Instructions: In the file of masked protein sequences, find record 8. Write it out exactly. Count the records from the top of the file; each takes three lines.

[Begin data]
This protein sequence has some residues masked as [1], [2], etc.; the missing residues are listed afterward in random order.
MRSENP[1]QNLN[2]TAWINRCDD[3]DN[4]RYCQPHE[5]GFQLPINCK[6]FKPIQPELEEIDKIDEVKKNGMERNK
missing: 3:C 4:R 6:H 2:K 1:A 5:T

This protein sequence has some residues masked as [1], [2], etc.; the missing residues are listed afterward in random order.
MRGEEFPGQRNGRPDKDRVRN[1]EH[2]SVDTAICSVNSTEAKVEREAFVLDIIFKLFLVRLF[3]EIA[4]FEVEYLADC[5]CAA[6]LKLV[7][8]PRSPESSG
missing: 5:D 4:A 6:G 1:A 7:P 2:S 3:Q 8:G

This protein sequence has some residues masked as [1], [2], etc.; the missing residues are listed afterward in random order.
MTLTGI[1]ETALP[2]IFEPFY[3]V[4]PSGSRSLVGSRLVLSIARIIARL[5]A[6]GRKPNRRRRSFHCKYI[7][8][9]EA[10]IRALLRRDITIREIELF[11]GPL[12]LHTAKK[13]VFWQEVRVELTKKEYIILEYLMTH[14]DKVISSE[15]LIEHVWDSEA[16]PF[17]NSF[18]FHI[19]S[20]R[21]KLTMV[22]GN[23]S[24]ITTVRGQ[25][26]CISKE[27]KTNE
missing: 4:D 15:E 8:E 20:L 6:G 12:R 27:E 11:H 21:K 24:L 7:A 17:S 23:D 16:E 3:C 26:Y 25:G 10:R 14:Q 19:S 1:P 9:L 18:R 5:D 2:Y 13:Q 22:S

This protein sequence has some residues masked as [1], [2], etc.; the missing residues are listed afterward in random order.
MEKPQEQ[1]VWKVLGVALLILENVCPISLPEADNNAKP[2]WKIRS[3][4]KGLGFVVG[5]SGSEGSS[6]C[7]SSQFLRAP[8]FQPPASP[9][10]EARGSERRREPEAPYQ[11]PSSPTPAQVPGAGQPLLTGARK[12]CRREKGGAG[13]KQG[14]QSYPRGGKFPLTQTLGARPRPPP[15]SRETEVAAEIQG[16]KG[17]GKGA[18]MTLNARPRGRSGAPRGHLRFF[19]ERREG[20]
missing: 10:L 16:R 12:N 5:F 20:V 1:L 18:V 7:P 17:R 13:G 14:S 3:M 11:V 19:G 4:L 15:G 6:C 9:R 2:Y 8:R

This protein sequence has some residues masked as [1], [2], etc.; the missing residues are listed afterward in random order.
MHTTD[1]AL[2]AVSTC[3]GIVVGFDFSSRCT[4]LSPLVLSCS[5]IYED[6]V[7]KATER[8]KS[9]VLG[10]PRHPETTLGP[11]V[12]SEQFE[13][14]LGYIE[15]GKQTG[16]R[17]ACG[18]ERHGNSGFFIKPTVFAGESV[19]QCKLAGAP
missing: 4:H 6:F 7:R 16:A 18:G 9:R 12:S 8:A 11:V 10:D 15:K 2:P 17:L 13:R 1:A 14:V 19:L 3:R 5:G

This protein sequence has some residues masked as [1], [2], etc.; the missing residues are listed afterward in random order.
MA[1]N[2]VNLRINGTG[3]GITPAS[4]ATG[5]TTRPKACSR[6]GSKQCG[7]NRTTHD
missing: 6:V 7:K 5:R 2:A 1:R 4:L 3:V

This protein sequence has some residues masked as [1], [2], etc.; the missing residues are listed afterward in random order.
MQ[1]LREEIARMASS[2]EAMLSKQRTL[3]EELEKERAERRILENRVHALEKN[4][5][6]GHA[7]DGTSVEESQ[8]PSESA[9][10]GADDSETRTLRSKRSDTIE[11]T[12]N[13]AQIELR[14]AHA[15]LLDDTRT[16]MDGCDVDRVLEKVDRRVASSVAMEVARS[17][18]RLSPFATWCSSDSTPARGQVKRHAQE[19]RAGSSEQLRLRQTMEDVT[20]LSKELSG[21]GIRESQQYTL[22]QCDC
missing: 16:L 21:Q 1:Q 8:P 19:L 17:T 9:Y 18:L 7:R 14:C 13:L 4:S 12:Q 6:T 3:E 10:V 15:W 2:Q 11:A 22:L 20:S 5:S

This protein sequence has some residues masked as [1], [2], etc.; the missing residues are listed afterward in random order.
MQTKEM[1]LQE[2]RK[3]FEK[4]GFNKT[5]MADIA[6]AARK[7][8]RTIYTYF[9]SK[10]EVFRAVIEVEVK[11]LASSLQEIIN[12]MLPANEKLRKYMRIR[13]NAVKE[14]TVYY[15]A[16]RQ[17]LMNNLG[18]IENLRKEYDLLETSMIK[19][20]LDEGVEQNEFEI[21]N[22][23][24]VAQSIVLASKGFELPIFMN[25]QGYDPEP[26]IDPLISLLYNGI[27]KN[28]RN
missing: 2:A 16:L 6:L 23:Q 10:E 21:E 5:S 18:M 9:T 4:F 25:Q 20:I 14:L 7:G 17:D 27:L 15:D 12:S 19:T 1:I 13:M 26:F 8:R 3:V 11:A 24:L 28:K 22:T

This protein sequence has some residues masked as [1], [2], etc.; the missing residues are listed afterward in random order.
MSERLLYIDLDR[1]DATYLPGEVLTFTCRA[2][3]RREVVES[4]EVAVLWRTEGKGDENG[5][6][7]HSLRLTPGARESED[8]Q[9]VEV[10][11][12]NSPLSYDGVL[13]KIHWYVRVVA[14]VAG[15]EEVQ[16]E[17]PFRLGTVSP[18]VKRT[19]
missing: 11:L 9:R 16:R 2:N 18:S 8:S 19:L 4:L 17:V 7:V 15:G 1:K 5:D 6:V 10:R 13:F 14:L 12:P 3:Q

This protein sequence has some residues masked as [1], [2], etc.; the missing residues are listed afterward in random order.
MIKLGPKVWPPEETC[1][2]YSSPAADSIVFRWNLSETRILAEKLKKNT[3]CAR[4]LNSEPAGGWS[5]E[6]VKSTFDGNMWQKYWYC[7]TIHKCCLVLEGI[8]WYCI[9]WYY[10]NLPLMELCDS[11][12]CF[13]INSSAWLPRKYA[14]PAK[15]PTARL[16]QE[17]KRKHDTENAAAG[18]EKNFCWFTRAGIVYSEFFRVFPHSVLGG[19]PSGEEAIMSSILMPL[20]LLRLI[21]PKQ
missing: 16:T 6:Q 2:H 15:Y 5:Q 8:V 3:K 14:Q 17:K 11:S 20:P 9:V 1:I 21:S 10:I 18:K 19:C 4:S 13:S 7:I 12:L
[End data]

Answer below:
This protein sequence has some residues masked as [1], [2], etc.; the missing residues are listed afterward in random order.
MQTKEM[1]LQE[2]RK[3]FEK[4]GFNKT[5]MADIA[6]AARK[7][8]RTIYTYF[9]SK[10]EVFRAVIEVEVK[11]LASSLQEIIN[12]MLPANEKLRKYMRIR[13]NAVKE[14]TVYY[15]A[16]RQ[17]LMNNLG[18]IENLRKEYDLLETSMIK[19][20]LDEGVEQNEFEI[21]N[22][23][24]VAQSIVLASKGFELPIFMN[25]QGYDPEP[26]IDPLISLLYNGI[27]KN[28]RN
missing: 2:A 16:L 6:L 23:Q 10:E 21:E 5:S 18:M 9:T 4:F 25:Q 20:I 14:L 7:G 17:D 27:L 15:D 12:S 19:T 1:I 13:M 26:F 8:R 3:V 11:A 24:L 28:K 22:T